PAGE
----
The truth, we discovered, is that it’s really hard to do this work on your own. Sure, there is plenty of data and information out there, but it’s scattered all over the place. Believe us, we ran down a lot of rabbit holes searching for it.

Quoll makes resilience simple

Which is why we created Quoll: To make home resiliency simple and easy to take action. To take all the intelligence out there, translate that, and say, “Here’s exactly what climate change means for you, here’s what you should do about it, and here’s how we can help you do it.”

Again, this is not about politics. Your home doesn’t care whether extreme weather is caused by humans or not. It just cares about keeping you and your family sheltered and secure.

Here’s how Quoll works: 

  • First, go to the Quoll website and enter an address—any address in the United States, whether yours, your neighbor’s or a home you’re interested in. As soon as you do, you’ll get a resiliency score. This score tells you your climate risk, the economic factors that go into it, and how it works with your specific home. 
  • Next, you learn exactly what you should do about those risks, with recommended strategies custom-tailored to your specific home and requirements. It tells you what products or improvements will make your home more resilient. And it shows you which ones provide the biggest bang for the buck.
  • Then we refer you to a vetted list of vendors who are actually selling and installing those measures. For example, let’s say your biggest risk is from flooding. The recommended fixes for your particular home might include waterproofing your basement and installing a sump pump. You learn that waterproofing your basement not only would make your home more resilient, but it would provide a return on investment of about 30 percent. You get a list of contractors and retailers who supply those products and services.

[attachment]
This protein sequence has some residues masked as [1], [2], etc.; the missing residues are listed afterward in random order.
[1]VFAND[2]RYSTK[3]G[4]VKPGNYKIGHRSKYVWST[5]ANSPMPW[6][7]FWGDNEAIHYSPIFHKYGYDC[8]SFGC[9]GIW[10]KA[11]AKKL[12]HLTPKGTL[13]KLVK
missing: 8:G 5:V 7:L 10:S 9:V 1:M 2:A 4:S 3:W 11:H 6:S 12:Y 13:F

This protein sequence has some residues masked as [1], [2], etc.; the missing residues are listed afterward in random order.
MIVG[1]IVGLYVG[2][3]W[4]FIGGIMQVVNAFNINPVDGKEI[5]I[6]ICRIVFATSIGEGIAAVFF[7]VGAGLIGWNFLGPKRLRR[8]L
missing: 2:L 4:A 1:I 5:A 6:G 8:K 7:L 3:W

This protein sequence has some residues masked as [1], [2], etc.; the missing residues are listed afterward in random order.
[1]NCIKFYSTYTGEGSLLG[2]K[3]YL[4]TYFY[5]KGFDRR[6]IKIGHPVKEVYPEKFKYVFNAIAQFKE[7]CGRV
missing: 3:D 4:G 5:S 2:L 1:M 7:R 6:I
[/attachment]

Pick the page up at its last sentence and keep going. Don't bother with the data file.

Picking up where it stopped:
• Finally, you discover all the discounts, incentives and bonuses available for doing that work. That includes not only discounts on purchases of products and services. It also includes discounts on things like insurance premiums and interest rates—similar to good driver and garaging discounts from car insurance companies.

Resiliency: can you afford not to?

For prospective buyers, resiliency means knowing your risks before you buy. Comparing home risks and possibly avoiding some properties and locations altogether. Knowing what to negotiate over. Getting the best deal possible.

For current owners, resiliency means lowering your cost of ownership, maximizing your home value, and making your home stand out in the market if you plan to sell.

But resiliency is not a one-and-done deal. So when you become a homeowner, we certify that you’ve done your resilience measures, which helps you maintain your discounts. You get continuous resiliency recommendations, be they seasonal or longer-term measures. You stay on top of your risks as they change. And you build a track record as good homeowners, which helps you get even more discounts.

After all, the question is not whether you can make your home more resilient. It’s whether you can afford not to.